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Tuesday, September 6, 2016
September 6, 2016 News Read
By Andrew Walden @ 7:59 PM :: 5353 Views

Ethics: Sen Maile Shimabukuro Busted for Overnight Party with Lobbyists

Victory: NOAA removes humpback from endangered list

New Report Finds Hawaii's Obesity Rate is 22.7 Percent, Third Lowest

Poll: Hawaii 3rd Best State for Jill Stein

Kiewit Quits Working on Rail: Bad Blood, Broken Trust

SA: …In a lengthy Aug. 28 letter to rail board Chairwoman Colleen Hanabusa and other rail leaders, former project consultant Bart Desai said that Kiewit doesn’t fully trust the Honolulu Authority for Rapid Transportation to properly settle cost disputes.

There’s a “lack of open communication” — and plenty of acrimony, he wrote.

The Omaha, Neb.-based firm is building rail’s first 10 miles under construction contracts worth more than $1 billion, and it had the equipment in place to keep building. Kiewit has never fully explained why it declined to bid on the next major stretch of construction work: 5.2 miles of guideway and four stations around the airport.

When asked in July why Kiewit didn’t compete for that work, former HART Executive Director Dan Grabauskas offered a short answer: “I don’t know.”

But Desai wrote that at HART “there is an unwarranted sense that Kiewit … is the enemy, a crook and a cheater.”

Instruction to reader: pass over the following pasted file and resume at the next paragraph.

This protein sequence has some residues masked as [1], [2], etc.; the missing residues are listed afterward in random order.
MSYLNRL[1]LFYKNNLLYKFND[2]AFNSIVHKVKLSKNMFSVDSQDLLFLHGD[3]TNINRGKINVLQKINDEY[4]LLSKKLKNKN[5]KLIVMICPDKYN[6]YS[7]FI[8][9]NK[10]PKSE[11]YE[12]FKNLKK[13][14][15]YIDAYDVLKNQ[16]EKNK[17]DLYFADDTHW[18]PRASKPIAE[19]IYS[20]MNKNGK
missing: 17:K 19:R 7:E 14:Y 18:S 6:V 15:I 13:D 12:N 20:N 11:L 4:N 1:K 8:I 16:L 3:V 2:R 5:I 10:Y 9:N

Desai served nearly six months as a change and claims manager for the rail agency through its contractor PGH Wong Engineering Inc. until he was terminated last month.

“It is no surprise to me that Kiewit did not bid on the recent HART projects,” he said.

At issue are about $65 million in unresolved change orders with Kiewit for the first half of rail’s elevated steel-and-concrete guideway.

The rail agency has already approved some $265 million in change orders to Kiewit and joint firm Kiewit/Kobayashi for the first 10 miles of guideway and the operations center in Pearl City, according to HART’s monthly reports. Construction delays contributed to much of that cost….

UPDATE: Full Text of Desai letter (PDF)

read … Broken trust between HART, Kiewit detailed

Luke, Tokuda: Why not use bonds to fund construction of rail project?

Borreca: …why does the city have to buy the entire project now?

State and city projects aren’t usually paid for upfront — government sells bonds, pays interest on the bonds and uses that money for the project.

Investors like bonds because they know government is good for the debt because they can always raise taxes if they need the money.

Besides fiscal reasons, there is also a philosophical reason. Rail is being sold as a legacy project: This is a Honolulu-defining project for the ages. Generations from now, commuters will salute the wisdom of 2016, they say.

Here’s what Caldwell said in June when he announced the city didn’t have the money to go any farther than Middle Street.

“Some kid 20 years from now will get on the train in Waipahu with a surfboard. … His mother and father will know that he is safe going to and from. … It’s your gift you’re giving to his community.”

So how do we get that kid and his buddies to pay for that glorious ride?

Long-term bonds.

Rep. Sylvia Luke, House Finance Committee chairwoman, and Sen. Jill Tokuda, Senate Ways and Means chairwoman, who both don’t want to use an excise tax increase to bail out rail, said bond financing makes a lot more sense.